Posted: June 27, 2011
Planning for liquidity
Will you be ready when it comes time for an exit?By Kamal Gala
Whether your business is established or just emerging, it will likely benefit you in the long-term if you take the time now to plan and prepare and position your company to take advantage of a liquidity event at an opportune moment. With financial markets continuing to improve, we have seen a string of IPOs this year, with even more in the queue. Many companies are able to secure credit at low interest rates and confident buyers are using cash from their balance sheets. These conditions could offer prepared companies attractive opportunities to maximize exit opportunities.
Factors to consider when choosing the most appropriate type of liquidity event
Every business is unique. The right exit strategy will depend on the market as well as your objectives as a business owner. Some things to consider:
• What future role, if any, do you want to have with the company?
• Do you want to keep the business within the family?
• How will a liquidity event impact your employees?
• Is there a business culture that you want to preserve?
• Are market conditions right? Is there currently strong demand for your company's products or services? Are the IPO and M&A markets flourishing?
• Do you want to keep competitive information, such as pricing data, confidential?
• Who do you want running your business and will you be okay with their plans for the future?
A brief description of some alternative exit strategies
Just as every business is unique, so is every deal. Not all liquidity options will be suitable for your business. Each liquidity option results in a different set of outcomes depending on the type, ownership structure, financial condition, and other aspects of your business. A few of the more common liquidity options include:
• Strategic Mergers and Acquisitions (M&A) - Combination of companies into one legal entity or the acquisition or disposition of a business by the purchase or sale, respectively, of the assets or equity of that business.
• Employee Stock Ownership Plan (ESOP) - Sale by a company of its equity interests to a trust benefitting the employees of the company.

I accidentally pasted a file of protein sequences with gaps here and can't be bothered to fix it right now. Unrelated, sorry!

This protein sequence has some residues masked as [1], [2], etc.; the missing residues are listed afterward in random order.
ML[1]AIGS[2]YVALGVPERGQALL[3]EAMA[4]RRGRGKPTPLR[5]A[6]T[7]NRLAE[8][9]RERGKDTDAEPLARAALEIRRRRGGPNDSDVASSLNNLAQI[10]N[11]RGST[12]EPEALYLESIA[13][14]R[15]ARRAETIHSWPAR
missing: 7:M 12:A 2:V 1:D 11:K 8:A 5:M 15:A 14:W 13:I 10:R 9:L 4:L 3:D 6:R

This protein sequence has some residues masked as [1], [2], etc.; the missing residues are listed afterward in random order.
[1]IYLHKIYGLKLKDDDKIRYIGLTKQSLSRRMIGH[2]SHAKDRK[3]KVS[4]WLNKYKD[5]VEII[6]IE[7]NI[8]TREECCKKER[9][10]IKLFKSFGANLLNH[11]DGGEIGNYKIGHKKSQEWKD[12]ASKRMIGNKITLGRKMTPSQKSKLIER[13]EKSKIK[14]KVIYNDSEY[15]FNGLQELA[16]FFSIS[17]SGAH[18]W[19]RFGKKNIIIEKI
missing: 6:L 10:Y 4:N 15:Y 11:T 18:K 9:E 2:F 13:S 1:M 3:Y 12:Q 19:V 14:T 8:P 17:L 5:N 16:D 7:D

• Initial Public Offering (IPO) - Initial sale of a business's registered equity to the public.
• Private Equity - Sale of a company's equity to a financial buyer.
• Taxable Recapitalization/Redemption -Redemption or repurchase by a company of its outstanding equity, often using borrowed funds.
Some pros and cons of certain exit strategies
Some liquidity options may look appealing, but your company may not be a suitable candidate to pursue all of the options. There may not be a single exit strategy that encompasses all of your objectives. Factors to evaluate when charting your company's future include:
o May be a good option for healthy businesses as this can offer potential growth or return for an acquirer, especially in the case of a strategic alliance.
o More attractive if the company has few or no skeletons in the closet that would deter potential acquirers.
o Requires opening books and making full disclosure to potential acquirers, which could be problematic if the potential acquirer is a competitor.
o The process is disruptive to operating the company.
o Results in loss of control of the business for the business owner and may result in a change of management.
o May be a good option for a business that is profitable with steady growth, borrowing capacity, and no current need for growth capital.
o Helpful if the company is closely held.
o Good choice if the goal is to maintain the business culture.
o Aligns the interests of employees with those of the company.
o Offers estate planning and family succession benefits for the business owner and provides a retirement plan for employees.
o Allows current management to stay in control.
o Complex structure that may complicate the future sale of the business.
o Must disclose some business information to employees.
o May be a good option for a company with high or steady growth and significant use for growth capital.
o Requires sophisticated operational and financial management, and excellent controls and procedures.
o Control stays with existing management and board of directors.
o Equity can be used as acquisition currency and to incent employees.
o Results in heightened profile for the company.
o Requires significant regulatory and disclosure compliance.
• Private Equity:
o May be a good option for a business that is mature, has steady cash flow, potential for growth, little debt, and reasonable future capital requirements.
o Usually results in the private equity firm controlling the board of directors and the direction of the company.
o Can provide a significant purchase price in good markets.
• Taxable Recapitalization/Redemption:
o May be a good option for a company that is privately held, stable, and has no current need for growth capital.
o Allows current management to stay in control and keeps the culture of the business intact.
o Tax inefficient for the business.
o Business must have borrowing capacity or other source of capital.
You have already built, or are in the process of building, a successful business. Now is the time to start planning your exit strategy so you can reap the rewards of your hard work. Remember that the decisions you make now may have significant implications down the road, so do not be afraid to turn to your advisors to help you plan ahead.
Mr. Gala is an attorney with Holland & Hart. He counsels public and private companies on a wide variety of corporate and securities matters, including mergers, acquisitions, divestitures, venture capital and private equity financings, equity and debt offerings, and securities reporting and compliance. He can be reached at 303-295-8581 or email@example.com.